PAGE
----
When the socialized health care system in the UK takes a political view, it matters. This week it has done just that. So when the Health Minister in Boris Johnson’s new administration, Mathew Hancock, sent out instructions to the 1.5 million National Health Service (NHS) employees (a full 5% of the national workforce) to threaten a withdrawal of care for some people, it was a real shock.
The guidelines to all NHS employees state that while today they can refuse to treat people who are verbally or physically violent, now they will be at liberty to refuse non-emergency treatment from anybody whom the medical professional deems to be exhibiting “harassment, bullying or discrimination, including those using homophobic, sexist or racist remarks”.
This provision, though outwardly in keeping with general provisions, is different in an NHS whose key founding principles were simple, understandable and entirely equable -- that it was to “meet the needs of everyone, that it be free at the point of delivery, that it be based on clinical need, not ability to pay.”
At no point did the post war consensus state, “unless you hold political opinions we don’t happen to like”.
No right minded individual approves of racism, sexism, or homophobia. However people who do share those views are citizens and taxpayers too. It is their money they spend when they enter the hospital. After all, as a society we provide healthcare for those in prison, even child killers and terrorists; it would be monstrous not to do so.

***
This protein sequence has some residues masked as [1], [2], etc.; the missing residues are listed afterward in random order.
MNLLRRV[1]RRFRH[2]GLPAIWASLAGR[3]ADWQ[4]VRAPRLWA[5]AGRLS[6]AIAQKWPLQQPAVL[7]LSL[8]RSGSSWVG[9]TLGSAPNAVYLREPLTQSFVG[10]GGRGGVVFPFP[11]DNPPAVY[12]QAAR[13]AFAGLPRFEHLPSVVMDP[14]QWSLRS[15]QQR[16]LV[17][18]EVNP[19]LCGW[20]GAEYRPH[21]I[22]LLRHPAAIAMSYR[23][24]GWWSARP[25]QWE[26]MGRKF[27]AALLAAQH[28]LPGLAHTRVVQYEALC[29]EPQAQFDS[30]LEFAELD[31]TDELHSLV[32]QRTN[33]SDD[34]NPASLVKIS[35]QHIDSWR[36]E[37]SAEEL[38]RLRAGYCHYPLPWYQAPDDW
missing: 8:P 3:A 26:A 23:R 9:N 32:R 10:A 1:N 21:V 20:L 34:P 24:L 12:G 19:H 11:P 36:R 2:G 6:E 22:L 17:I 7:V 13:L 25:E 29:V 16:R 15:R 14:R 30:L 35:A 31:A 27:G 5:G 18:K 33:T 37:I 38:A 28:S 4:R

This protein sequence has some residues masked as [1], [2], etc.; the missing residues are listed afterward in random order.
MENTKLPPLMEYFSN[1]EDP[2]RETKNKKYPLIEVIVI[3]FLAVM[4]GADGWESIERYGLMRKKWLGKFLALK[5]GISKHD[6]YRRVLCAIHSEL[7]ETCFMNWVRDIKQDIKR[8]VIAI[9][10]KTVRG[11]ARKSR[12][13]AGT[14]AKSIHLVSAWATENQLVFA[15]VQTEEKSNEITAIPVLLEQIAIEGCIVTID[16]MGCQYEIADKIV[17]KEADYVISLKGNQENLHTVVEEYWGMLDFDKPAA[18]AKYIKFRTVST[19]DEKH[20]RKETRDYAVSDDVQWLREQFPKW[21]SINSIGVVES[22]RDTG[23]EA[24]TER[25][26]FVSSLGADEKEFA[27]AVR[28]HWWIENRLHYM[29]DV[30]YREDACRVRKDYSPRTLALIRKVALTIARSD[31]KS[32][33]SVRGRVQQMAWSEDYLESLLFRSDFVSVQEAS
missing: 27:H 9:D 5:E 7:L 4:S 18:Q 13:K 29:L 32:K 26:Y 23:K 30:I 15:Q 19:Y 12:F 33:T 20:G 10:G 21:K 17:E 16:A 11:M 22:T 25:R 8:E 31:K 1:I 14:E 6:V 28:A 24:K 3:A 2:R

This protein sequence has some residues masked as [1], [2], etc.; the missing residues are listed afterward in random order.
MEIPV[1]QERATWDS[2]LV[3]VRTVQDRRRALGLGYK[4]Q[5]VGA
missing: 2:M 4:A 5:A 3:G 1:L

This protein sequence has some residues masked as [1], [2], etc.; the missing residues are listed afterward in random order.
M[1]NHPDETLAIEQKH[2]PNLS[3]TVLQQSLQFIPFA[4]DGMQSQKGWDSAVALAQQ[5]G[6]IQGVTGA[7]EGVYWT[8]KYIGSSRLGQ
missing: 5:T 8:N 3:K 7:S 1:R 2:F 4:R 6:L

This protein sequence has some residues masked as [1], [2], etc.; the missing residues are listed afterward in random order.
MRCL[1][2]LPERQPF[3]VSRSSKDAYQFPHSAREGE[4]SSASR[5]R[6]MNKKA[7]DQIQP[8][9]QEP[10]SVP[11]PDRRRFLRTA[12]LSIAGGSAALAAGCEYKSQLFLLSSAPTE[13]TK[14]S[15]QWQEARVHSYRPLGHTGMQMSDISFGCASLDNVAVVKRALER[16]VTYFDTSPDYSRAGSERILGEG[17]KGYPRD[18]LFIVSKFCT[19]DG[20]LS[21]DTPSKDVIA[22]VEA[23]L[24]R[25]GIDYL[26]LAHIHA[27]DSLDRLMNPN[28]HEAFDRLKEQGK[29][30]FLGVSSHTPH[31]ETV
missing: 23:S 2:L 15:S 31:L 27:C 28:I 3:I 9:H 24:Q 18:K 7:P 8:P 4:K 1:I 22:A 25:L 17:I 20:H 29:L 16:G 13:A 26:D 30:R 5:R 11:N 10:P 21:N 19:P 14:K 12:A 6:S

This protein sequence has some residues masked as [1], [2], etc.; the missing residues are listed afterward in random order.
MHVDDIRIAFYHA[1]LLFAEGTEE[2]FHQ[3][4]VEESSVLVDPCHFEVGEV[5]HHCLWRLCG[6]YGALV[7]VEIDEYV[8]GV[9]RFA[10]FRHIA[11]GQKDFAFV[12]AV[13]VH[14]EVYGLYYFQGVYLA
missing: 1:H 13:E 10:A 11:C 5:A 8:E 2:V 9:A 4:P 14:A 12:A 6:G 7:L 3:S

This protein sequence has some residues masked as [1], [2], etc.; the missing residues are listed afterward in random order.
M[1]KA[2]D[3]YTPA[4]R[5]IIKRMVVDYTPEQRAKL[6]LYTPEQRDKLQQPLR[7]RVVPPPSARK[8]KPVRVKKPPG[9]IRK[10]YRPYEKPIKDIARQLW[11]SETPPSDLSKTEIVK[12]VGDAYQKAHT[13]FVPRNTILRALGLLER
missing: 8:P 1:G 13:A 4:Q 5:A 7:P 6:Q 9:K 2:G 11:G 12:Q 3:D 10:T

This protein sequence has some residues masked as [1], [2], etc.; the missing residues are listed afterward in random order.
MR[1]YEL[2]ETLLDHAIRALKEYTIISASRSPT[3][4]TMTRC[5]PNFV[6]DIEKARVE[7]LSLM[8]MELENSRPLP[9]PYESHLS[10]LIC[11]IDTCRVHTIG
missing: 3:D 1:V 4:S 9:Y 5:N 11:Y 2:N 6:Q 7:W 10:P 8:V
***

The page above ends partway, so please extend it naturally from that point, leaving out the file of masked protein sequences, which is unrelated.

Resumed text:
Part of the problem is the way in which decisions as to what constitutes these hate crimes is made. Recently in the UK, there has been the development of “non-crime hate offenses”. Last year the police investigated 129,000 of these incidents that, given they are not criminal offenses, can result in no prosecution or charge, just the heavy breath of an invasive state. In a recent court case a judge described the activities of the police. He pointed out that “In this country we have never had a Cheka, a Gestapo or a Stasi”.
It would be true to state today that the UK is not a Christian country. It is more a NHSian country. The National Health Service is a point of blind pride for pretty much every UK citizen. No politician can emerge from any dealings with it, with even so much as a splinter in their finger, without the contemporary liturgy, “I thank the NHS and all its wonderful staff for looking after me and my family at this traumatic time. The NHS is the pride of Britain, and the envy of the world.”
The thing is it just isn’t. In recent years the whole system has fallen into disarray. Cancer survival rates are the worst in the developed world and many other aspects of the UK health system are creaking under a system derived around the interests of the service providers rather than the consumers of those services -- the general public.
Bring in a system of thought police to add threats over lifestyle choices and the current 60 year old love affair with the NHS may go the way of the collapse in faith in the BBC, which is now under threat from the government given its capture by the liberal left.
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